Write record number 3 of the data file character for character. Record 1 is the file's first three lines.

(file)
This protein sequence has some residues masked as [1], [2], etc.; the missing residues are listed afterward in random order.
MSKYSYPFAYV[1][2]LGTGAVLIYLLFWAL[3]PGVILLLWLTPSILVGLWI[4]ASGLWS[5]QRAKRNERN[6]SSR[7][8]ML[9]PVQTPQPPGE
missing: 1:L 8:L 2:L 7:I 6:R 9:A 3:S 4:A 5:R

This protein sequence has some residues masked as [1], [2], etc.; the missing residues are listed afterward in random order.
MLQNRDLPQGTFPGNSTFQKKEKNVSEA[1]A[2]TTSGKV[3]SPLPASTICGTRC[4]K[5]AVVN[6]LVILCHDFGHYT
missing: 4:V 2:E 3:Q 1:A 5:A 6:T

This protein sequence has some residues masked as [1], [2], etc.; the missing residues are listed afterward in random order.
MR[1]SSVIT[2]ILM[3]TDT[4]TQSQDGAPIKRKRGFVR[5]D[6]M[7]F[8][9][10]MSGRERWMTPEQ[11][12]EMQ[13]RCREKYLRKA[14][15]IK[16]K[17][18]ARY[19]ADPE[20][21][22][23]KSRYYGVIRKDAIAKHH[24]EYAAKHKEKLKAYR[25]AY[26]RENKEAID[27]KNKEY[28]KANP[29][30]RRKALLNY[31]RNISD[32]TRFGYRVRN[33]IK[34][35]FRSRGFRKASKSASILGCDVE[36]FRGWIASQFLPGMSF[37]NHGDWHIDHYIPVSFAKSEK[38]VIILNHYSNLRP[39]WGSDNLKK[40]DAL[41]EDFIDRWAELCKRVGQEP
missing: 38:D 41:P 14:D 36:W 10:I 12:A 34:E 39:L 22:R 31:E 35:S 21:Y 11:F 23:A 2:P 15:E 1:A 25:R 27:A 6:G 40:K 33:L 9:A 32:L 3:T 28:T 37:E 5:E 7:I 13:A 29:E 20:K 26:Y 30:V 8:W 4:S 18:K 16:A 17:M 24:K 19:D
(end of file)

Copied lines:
This protein sequence has some residues masked as [1], [2], etc.; the missing residues are listed afterward in random order.
MR[1]SSVIT[2]ILM[3]TDT[4]TQSQDGAPIKRKRGFVR[5]D[6]M[7]F[8][9][10]MSGRERWMTPEQ[11][12]EMQ[13]RCREKYLRKA[14][15]IK[16]K[17][18]ARY[19]ADPE[20][21][22][23]KSRYYGVIRKDAIAKHH[24]EYAAKHKEKLKAYR[25]AY[26]RENKEAID[27]KNKEY[28]KANP[29][30]RRKALLNY[31]RNISD[32]TRFGYRVRN[33]IK[34][35]FRSRGFRKASKSASILGCDVE[36]FRGWIASQFLPGMSF[37]NHGDWHIDHYIPVSFAKSEK[38]VIILNHYSNLRP[39]WGSDNLKK[40]DAL[41]EDFIDRWAELCKRVGQEP
missing: 38:D 41:P 14:D 36:W 10:I 12:A 34:E 39:L 22:R 31:E 35:S 21:Y 11:F 23:A 2:P 15:E 1:A 25:R 27:A 6:G 40:K 33:L 9:A 32:L 3:T 28:T 37:E 5:E 7:I 13:A 29:E 20:K 26:Y 30:V 8:W 4:S 18:K 16:A 17:M 24:K 19:D